In 1593, the brilliant and controversial young playwright Christopher Marlowe was stabbed to death in a Deptford lodging house. The circumstances were shady, the official account - a violent quarrel over the bill, or 'recknynge' - long regarded as dubious. For the first time tracing Marlowe's shadowy political and intelligence dealings, Charles Nicholl uncovers critical new evidence about that fatal day. Also providing an enthralling revelation of the extraordinary underworld of Elizabethan crime and espionage, the 'secret theatre', Nicholl penetrates four centuries of obscurity to expose a complex and chilling story of entrapment and betrayal.
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(198mm x 129mm x 37mm)
Publisher: Vintage Publishing
Country of Publication:
UK Kirkus Review »
The most riveting book I have read this year has been The Reckoning by Charles Nicholl, about the circumstances surrounding the death, at the age of 29, of Christopher Marlowe, the colourful controversial Elizabethan dramatist who was second only to Shakespeare. It is as gripping as any detective story. The reckoning of the title is the dispute over a bill for a tavern meal, between Marlowe and his friends, which was officially put out as the cause of his fatal stabbing. Nicholl, however, has an alternative explanation, and a fascinating one it is. He plunges us into a world of Elizabethan intrigue, of crime and espionage, of double-dealing and treble-dealing. The murky underside of the English Renaissance is brilliantly exposed in this unputdownable account of Marlowe's murder. Review by Keith Waterhouse (Kirkus UK)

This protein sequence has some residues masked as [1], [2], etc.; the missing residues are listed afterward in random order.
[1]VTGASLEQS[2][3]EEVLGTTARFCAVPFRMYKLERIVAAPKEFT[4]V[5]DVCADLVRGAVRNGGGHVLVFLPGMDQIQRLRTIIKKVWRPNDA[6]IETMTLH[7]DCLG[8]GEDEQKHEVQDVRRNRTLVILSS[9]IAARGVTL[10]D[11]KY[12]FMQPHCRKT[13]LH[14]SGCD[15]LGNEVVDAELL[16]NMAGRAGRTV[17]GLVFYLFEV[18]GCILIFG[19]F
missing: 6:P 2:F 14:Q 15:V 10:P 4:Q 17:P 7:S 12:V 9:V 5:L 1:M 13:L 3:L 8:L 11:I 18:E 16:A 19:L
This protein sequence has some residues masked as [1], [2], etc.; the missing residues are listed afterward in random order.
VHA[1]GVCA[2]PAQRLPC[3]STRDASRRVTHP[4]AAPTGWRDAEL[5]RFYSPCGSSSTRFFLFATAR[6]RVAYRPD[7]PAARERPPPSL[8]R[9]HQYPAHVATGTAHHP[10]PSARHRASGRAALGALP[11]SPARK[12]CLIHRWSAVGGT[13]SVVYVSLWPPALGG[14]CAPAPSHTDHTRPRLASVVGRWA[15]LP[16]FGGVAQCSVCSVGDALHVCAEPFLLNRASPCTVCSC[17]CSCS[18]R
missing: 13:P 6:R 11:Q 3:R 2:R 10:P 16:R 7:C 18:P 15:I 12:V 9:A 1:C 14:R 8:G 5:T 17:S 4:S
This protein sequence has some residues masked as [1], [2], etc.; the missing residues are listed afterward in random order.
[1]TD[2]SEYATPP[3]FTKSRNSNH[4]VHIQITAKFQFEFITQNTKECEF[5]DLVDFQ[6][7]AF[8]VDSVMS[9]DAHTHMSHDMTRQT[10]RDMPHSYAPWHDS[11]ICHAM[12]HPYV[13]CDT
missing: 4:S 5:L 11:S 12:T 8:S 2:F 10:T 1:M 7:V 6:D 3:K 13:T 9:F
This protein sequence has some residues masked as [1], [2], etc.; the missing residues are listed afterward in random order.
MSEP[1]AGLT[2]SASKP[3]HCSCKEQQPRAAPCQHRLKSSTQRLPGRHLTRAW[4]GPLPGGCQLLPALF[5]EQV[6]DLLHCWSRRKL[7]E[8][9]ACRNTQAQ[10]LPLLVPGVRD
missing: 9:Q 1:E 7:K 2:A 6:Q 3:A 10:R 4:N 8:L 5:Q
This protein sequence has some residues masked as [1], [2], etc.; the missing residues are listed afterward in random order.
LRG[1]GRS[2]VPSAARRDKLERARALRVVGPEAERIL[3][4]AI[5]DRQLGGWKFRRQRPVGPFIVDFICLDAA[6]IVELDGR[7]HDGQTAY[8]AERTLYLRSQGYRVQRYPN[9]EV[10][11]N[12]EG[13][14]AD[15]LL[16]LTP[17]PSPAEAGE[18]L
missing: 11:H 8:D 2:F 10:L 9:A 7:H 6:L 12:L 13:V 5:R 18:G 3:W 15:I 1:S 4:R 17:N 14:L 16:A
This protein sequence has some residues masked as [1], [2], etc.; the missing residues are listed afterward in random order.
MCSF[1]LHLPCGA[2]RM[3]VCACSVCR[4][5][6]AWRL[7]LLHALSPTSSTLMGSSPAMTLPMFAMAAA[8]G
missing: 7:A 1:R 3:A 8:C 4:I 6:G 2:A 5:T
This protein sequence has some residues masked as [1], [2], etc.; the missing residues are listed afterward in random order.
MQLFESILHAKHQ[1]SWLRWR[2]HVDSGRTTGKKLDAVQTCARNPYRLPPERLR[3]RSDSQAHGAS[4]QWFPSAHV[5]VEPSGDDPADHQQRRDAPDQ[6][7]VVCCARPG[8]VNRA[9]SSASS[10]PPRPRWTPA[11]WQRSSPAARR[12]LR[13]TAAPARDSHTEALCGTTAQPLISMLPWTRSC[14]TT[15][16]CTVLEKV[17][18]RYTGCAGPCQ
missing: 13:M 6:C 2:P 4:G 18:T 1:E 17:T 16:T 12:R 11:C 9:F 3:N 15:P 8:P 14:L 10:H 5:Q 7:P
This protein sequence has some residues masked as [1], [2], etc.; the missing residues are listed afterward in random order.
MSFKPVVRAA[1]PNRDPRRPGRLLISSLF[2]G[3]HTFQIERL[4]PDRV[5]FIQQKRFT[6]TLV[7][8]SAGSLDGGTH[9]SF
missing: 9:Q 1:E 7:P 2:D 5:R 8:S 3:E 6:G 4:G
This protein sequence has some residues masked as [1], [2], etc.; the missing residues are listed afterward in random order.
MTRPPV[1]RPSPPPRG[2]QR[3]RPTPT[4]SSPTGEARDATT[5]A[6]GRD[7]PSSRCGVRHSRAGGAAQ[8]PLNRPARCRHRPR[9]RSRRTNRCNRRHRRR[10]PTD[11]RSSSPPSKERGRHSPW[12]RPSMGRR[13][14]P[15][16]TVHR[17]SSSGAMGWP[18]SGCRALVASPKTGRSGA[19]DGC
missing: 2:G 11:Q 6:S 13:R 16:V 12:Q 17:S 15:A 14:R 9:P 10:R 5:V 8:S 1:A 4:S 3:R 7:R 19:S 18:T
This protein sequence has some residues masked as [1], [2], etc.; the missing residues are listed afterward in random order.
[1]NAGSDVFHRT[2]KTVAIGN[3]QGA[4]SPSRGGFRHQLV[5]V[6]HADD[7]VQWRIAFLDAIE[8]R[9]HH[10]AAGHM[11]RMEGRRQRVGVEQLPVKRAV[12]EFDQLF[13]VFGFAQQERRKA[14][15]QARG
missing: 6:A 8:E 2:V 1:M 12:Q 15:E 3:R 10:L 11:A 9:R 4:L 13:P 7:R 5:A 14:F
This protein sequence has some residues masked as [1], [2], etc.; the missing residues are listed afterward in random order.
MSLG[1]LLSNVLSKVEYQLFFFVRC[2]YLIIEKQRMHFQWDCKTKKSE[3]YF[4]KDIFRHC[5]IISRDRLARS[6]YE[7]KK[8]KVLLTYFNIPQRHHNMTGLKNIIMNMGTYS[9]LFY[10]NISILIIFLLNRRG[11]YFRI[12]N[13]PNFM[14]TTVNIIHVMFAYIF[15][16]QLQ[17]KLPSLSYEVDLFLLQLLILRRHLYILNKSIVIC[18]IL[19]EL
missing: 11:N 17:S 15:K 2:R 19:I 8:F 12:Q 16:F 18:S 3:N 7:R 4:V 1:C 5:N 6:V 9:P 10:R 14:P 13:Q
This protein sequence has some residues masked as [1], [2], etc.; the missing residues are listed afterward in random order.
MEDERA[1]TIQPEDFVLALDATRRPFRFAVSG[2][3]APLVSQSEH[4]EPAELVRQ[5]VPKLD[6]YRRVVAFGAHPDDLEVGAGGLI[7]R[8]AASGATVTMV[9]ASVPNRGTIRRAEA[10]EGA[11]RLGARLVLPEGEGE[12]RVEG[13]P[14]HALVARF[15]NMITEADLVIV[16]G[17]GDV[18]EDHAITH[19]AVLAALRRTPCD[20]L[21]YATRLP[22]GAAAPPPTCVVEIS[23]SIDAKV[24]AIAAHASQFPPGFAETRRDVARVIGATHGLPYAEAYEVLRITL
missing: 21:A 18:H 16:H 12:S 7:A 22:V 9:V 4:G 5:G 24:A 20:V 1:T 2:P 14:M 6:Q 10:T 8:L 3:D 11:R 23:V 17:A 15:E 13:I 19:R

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Author Biography - Charles Nicholl
Charles Nicholl has written two travel books, The Fruit Palace and Borderlines; a study of Elizabethan alchemy, The Chemical Theatre, and a biography of the pamphleteer Thomas Nashe, A Cup of News. He has also written a reconstruction of Sir Walter Ralegh's search for El Dorado, The Creature in the Map, and Somebody Else, which won the 1998 Hawthornden Prize. His work has appeared in Granta, Rolling Stone and the Independent.